National data breach law on the way?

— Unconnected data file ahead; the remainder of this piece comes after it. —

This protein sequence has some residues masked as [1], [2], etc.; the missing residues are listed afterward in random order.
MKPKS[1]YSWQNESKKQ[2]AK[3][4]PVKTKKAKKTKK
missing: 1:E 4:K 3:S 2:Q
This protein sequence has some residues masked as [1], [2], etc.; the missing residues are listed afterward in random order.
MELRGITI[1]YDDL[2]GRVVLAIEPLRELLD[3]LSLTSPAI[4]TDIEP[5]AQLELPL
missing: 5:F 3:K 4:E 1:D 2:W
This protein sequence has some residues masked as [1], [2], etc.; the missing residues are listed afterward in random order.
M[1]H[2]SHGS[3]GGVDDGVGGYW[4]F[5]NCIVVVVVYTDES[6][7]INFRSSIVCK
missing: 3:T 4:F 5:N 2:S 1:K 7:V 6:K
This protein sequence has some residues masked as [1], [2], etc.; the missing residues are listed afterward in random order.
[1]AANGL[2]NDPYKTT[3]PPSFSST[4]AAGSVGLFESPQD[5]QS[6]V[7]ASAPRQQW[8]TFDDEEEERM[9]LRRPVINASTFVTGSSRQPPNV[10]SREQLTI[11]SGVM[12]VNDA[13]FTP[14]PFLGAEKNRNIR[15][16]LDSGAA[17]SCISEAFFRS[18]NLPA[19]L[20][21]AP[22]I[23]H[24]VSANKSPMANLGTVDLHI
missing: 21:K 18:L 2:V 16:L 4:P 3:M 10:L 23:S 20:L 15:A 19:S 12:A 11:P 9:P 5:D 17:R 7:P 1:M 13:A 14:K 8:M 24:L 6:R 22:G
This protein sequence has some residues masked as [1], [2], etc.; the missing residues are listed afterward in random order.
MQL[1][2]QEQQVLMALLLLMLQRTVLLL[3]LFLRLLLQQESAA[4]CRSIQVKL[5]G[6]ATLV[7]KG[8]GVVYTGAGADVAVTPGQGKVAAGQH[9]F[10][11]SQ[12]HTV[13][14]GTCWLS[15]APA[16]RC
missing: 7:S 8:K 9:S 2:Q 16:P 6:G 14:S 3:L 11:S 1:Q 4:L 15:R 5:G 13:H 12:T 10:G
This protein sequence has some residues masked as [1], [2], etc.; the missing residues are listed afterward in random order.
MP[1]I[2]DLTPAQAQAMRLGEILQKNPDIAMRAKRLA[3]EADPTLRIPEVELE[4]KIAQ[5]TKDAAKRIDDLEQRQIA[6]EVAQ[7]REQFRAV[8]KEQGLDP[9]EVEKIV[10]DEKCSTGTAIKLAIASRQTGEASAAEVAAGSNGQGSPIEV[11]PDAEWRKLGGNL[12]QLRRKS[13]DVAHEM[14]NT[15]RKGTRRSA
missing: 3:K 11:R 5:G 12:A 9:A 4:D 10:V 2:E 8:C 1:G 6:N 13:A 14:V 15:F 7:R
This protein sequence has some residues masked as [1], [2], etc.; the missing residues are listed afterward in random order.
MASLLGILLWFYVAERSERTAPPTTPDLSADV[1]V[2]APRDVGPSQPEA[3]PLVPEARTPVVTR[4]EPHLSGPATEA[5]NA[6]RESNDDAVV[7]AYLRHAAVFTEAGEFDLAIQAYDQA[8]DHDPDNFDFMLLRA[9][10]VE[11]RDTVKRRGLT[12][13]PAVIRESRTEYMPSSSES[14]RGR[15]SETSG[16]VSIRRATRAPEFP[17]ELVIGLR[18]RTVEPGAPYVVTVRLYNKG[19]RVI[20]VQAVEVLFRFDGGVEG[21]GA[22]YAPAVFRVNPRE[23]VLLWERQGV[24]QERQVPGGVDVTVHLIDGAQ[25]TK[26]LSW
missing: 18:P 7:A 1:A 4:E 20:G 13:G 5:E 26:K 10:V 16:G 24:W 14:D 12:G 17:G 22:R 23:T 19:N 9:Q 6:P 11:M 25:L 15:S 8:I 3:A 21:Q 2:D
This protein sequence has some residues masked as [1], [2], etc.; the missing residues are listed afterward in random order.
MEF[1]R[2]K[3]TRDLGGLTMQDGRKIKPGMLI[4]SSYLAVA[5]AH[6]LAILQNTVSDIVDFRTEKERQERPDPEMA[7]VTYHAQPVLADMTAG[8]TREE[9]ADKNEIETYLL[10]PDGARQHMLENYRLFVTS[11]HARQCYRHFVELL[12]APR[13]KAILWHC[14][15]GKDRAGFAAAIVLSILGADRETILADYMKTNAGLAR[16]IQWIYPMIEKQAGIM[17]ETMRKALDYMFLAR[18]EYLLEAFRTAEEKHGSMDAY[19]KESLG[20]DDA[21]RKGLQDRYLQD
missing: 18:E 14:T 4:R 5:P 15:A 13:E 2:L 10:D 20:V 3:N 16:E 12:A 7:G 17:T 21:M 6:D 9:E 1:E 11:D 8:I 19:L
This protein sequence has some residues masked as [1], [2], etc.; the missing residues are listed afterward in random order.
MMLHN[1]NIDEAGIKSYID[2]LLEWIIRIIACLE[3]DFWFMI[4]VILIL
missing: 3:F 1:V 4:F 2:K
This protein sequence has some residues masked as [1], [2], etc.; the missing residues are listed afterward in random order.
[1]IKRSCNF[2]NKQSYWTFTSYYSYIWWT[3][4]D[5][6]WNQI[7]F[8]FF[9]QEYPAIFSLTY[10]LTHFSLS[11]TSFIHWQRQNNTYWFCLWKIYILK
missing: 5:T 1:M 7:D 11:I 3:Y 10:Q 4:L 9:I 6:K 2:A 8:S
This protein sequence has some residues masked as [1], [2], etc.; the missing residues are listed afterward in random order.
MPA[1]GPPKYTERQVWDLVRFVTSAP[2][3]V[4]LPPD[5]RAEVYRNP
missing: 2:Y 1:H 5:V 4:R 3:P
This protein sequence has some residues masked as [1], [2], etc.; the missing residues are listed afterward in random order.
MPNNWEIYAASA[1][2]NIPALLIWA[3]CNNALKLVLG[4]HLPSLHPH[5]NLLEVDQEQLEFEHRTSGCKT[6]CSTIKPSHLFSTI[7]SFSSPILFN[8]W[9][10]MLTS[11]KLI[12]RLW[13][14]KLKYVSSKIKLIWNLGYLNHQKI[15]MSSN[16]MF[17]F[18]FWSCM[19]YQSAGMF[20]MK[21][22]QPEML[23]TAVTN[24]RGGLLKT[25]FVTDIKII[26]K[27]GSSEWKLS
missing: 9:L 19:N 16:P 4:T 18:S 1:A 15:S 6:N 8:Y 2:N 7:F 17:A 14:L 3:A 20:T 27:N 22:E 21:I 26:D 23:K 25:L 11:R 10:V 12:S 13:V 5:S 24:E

Perhaps taking advantage of the increased attention placed on security and privacy issues, including the implementation of new data breach disclosure rules by both HHS and the FTC applicable to personal health information, Senator Patrick Leahy in July introduced S. 1490 as the Personal Data Privacy and Security Act, which the Judiciary Committee began considering this week. The bill would establish standards for data privacy and security programs to protect personally identifiable information, applicable to any business entity not already subject to Graham-Leach-Bliley or HIPAA that collects, uses, stores, transmits, or disposes of records on 10,000 or more people. Entities that would be covered under this proposed legislation would be obligated to implement data privacy and security safeguards and practices, or risk financial penalties of as much as $5,000 per day while in violation. In terms of data breaches, organizations subject to the proposed legislation would have to “notify any resident of the United States whose sensitive personally identifiable information has been, or is reasonably believed to have been, accessed, or acquired.” The language as drafted does provide exemptions from disclosure requirements in certain circumstances, including cases where there is no significant risk of harm to individuals whose personal information was part of the breach. In Leahy’s bill however the determination that no significant risk exists is based on the use of encryption or other mechanisms to render the information indecipherable; the technical stipulations do not provide the same subjective “out” contained in the final version of the HHS rules for personal health information breach disclosures. Other provisions in the bill include strengthening of penalties for cases of identity theft and the application of racketeering laws to identity theft, and a requirement that credit reporting agencies receive data breach notifications, in addition to requirements that individuals be notified when their personally identifiable information has been disclosed. The most challenging part of the bill as drafted may be the determination of appropriate safeguards; a similar provision in the HIPAA security rule resulted in the need to develop a formal set of appropriate security controls to deliver the safeguards called for in the law.